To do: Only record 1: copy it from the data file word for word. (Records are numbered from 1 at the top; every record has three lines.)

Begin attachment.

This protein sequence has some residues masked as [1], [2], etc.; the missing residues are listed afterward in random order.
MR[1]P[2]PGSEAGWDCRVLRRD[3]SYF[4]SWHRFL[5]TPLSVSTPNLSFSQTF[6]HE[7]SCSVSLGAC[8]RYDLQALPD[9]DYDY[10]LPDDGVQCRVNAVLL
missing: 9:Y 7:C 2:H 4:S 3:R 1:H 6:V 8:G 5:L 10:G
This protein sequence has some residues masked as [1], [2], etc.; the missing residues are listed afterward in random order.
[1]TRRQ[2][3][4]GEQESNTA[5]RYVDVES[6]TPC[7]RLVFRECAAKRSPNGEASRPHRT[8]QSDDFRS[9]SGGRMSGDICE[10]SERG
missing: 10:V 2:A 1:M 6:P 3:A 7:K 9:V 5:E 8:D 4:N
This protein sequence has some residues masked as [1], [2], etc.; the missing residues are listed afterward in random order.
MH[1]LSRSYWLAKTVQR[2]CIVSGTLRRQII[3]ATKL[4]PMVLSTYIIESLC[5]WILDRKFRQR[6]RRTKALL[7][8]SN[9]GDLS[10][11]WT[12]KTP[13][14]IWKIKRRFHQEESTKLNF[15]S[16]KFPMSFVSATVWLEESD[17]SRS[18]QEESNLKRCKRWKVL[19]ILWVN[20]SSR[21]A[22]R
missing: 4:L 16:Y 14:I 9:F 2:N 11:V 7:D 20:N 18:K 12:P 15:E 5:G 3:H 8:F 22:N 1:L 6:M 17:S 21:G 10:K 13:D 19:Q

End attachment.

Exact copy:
This protein sequence has some residues masked as [1], [2], etc.; the missing residues are listed afterward in random order.
MR[1]P[2]PGSEAGWDCRVLRRD[3]SYF[4]SWHRFL[5]TPLSVSTPNLSFSQTF[6]HE[7]SCSVSLGAC[8]RYDLQALPD[9]DYDY[10]LPDDGVQCRVNAVLL
missing: 9:Y 7:C 2:H 4:S 3:R 1:H 6:V 8:G 5:L 10:G